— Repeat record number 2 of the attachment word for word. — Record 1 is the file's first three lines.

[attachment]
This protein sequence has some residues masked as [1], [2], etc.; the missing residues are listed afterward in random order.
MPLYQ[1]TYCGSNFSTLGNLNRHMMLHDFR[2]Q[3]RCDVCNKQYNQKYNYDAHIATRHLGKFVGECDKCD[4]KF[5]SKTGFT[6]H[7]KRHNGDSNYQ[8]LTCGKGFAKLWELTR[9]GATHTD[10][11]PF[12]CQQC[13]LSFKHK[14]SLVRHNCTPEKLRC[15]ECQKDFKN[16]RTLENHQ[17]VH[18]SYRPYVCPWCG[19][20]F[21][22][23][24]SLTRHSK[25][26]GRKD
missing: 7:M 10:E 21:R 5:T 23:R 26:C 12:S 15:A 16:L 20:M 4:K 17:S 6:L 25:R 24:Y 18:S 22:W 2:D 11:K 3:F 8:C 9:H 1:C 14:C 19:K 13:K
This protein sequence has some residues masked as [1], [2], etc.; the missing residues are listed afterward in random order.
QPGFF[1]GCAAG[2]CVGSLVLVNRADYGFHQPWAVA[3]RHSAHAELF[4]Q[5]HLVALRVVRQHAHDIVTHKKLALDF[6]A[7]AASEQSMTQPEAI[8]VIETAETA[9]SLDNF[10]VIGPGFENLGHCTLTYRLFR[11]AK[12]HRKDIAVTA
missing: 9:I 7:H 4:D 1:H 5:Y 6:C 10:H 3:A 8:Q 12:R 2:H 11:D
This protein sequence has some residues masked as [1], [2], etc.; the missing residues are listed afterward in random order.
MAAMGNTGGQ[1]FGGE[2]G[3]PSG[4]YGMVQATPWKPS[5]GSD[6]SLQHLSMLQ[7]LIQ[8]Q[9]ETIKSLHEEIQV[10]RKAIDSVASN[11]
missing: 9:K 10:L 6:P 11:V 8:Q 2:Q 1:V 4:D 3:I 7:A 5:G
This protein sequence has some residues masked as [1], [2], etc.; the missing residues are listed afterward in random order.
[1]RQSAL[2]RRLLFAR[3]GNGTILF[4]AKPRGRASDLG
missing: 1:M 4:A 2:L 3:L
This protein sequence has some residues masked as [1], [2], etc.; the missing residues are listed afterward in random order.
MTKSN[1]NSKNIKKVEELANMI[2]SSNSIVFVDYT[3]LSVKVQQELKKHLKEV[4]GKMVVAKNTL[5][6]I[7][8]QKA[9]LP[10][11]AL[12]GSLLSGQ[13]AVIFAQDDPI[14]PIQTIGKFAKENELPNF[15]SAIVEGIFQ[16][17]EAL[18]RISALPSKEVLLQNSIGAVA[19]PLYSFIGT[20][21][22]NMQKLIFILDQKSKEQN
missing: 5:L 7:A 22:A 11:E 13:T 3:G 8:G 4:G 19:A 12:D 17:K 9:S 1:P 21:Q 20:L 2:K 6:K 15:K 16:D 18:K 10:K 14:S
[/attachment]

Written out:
This protein sequence has some residues masked as [1], [2], etc.; the missing residues are listed afterward in random order.
QPGFF[1]GCAAG[2]CVGSLVLVNRADYGFHQPWAVA[3]RHSAHAELF[4]Q[5]HLVALRVVRQHAHDIVTHKKLALDF[6]A[7]AASEQSMTQPEAI[8]VIETAETA[9]SLDNF[10]VIGPGFENLGHCTLTYRLFR[11]AK[12]HRKDIAVTA
missing: 9:I 7:H 4:D 1:H 5:Y 6:C 10:H 3:A 8:Q 12:R 2:H 11:D